The team has brought in nearly a dozen new faces to compete for jobs, so don’t be shocked if one of those unfamiliar names pushes for an open spot.


No other position group on the Ticats roster saw more turnover than the linebackers. The starting trio from last season of Simoni Lawrence, Jameer Thurman and Chris Edwards are all gone. Lawrence and Edwards both retired and Thurman headed west to Saskatchewan.

They were dealt another blow when Jordan Williams, who was acquired from the Toronto Argonauts in a massive deal, told the team that he was retiring to pursue other opportunities this week. The team had Williams pencilled in as the starting weakside backer, but will have to make some adjustments on the fly.

Could second-year player Carthell Flowers-Lloyd transition into that spot? Coming off a spectacular rookie season where he registered 31 special teams tackles in 18 games, the expectation was that Flowers-Lloyd would be competing for the strong-side linebacker position but he has a similar body type to Tyrice Beverette, who’s excelled at the weak side spot in Montreal. The team brought in several American rookies who could also contend for the job.

Another intriguing name is recently signed Canadian strong-side linebacker Enock Makonzo, who was inked by the Ticats after his release from Edmonton. Makonzo got into 21 games with the Elks over two seasons, registering 67 defensive tackles, one special teams tackle, two sacks, and two forced fumbles. Should the team decide they want to keep one of their Canadian ratio spots at linebacker, they now have the flexibility to do so with both Makonzo and Nic Cross on the roster.

Barring a setback in his recovery from a season-ending Achilles injury a year ago, returnee Kyle Wilson should get the first crack at becoming the starting middle linebacker. The team is high on Wilson, who filled in admirably for Simoni Lawrence in 2022 after he went down with an injury. In his CFL career, Wilson has suited up for 31 games, registering 57 defensive tackles, 10 special teams tackles, and two forced fumbles. There was some doubt about his availability to start the season, but it appears his recovery is ahead of schedule based on the videos Wilson has been posting on social media.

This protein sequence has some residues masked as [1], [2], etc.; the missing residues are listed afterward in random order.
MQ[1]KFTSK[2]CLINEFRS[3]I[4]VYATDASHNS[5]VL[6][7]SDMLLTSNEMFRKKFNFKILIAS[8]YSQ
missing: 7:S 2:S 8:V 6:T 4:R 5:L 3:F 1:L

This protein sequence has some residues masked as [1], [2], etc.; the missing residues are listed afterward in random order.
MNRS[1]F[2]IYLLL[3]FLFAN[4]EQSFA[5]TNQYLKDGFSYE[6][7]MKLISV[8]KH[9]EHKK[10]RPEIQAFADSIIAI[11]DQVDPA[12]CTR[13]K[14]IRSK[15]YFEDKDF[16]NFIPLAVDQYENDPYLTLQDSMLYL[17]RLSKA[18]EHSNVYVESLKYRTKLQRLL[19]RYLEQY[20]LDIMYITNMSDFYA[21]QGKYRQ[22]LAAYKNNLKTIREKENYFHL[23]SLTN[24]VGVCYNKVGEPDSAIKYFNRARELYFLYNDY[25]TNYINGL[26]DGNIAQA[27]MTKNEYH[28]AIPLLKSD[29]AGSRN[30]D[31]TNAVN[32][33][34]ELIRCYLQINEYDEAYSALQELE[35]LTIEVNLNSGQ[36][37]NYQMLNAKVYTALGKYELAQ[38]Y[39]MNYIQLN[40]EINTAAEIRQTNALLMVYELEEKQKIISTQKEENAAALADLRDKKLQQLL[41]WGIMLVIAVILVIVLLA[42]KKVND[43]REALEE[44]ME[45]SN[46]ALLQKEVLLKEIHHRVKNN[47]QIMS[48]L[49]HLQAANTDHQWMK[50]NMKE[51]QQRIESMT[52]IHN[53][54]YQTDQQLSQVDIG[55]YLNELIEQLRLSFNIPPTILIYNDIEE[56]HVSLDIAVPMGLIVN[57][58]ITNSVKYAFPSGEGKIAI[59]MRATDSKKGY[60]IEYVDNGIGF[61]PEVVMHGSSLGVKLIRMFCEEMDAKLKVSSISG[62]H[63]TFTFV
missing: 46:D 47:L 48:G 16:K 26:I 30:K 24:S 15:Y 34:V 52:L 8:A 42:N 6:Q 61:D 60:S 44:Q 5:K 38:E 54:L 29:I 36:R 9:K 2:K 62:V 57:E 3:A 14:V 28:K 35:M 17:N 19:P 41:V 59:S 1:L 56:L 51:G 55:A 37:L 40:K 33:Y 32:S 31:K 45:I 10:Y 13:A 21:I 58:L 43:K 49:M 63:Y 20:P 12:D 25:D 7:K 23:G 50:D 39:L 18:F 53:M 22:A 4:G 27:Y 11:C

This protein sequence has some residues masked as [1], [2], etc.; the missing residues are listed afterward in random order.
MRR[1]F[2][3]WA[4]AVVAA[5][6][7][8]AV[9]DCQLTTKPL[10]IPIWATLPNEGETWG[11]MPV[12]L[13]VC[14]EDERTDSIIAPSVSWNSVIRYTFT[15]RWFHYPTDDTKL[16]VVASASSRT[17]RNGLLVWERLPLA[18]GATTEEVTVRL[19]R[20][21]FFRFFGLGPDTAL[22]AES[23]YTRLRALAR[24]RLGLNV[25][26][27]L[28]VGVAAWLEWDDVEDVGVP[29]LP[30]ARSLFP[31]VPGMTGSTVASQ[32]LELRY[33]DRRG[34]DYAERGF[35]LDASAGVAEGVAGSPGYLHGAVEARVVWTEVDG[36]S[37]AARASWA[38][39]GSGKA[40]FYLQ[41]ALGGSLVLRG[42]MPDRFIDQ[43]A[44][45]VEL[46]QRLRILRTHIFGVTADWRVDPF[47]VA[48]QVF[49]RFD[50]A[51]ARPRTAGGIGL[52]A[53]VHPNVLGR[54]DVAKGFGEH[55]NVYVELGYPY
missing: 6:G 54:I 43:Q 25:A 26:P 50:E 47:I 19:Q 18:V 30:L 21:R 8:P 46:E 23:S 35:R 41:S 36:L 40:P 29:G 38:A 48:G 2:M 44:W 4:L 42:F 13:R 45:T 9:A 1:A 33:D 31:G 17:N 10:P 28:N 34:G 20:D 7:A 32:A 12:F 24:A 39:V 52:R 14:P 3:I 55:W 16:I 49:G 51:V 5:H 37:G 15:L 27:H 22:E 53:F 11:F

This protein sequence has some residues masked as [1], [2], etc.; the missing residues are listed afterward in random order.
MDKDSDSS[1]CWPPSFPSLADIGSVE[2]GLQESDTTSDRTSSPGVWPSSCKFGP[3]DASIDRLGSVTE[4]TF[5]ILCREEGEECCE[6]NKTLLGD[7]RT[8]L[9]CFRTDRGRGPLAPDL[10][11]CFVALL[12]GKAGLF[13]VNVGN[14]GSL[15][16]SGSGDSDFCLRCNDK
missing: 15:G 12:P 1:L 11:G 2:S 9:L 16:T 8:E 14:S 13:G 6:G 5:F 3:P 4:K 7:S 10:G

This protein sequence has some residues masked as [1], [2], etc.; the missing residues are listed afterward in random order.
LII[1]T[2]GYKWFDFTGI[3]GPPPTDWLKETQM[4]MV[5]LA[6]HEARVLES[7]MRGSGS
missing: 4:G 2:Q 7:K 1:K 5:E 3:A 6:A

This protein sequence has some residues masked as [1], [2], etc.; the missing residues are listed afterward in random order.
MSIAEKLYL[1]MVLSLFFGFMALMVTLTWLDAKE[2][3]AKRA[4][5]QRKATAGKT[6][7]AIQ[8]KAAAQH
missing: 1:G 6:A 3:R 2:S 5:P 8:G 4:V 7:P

Defensive end

The Ticats seem set at defensive tackle with Casey Sayles and DeWayne Hendrix manning the middle of the defensive line. The battle for the two defensive end spots is where things will get interesting.

Brandon Barlow a free agent acquisition from Toronto, is a safe bet to pencil in one of the spots. The six-foot-four, 260-pound edge rusher finished second on the Argos with nine sacks and the Ticats are betting on him to take that next step to become one of the league’s premiere pass rushers.

The other spot is dependent on what the team does with the ratio. If Hamilton decides to start four American receivers, then Mason Bennett should be in line for a bigger role in his fourth season. If two Canadians start in the receiving corps, then Cedric Wilcots II and Nick Usher will factor into the conversation to become the final piece of the puzzle.

Defensive back

There is really only one spot up for grabs in the secondary. All-star Jamal Peters rounds out the trio of Argonauts making their way down the QEW after he signed in February. Peters will take his usual spot at boundary corner next to Kenneth George Jr., who will transition to halfback after seeing time there late last season. The Ticats locked up ball hawk Stavros Katsantonis for the next two years to play safety while also re-signing versatile defensive back Richard Leonard who can play both corner and half.

The sudden retirement of Javien Elliott may have thrown a wrench into the Tiger-Cats plans, leading to an open competition for the final spot. Will Sunderland and Dexter Lawson Jr. both played a fair bit in their first full seasons in the league so they should be at the forefront of the competition.

Several other defensive backs were also signed in the off-season, notably Michael Jacquet who played in seven games with the Philadelphia Eagles, including two starts, before being waived in October 2021. The team also brought back Lawrence Woods III, who spent a brief time this off-season with the B.C. Lions. Should either Sunderland or Lawson Jr. falter, a player with his experience could step into that role when camp gets underway.

Troy Durrell is a University of Calgary and Southern Alberta Institute of Technology graduate. He covers the CFL and the Hamilton Tiger-Cats.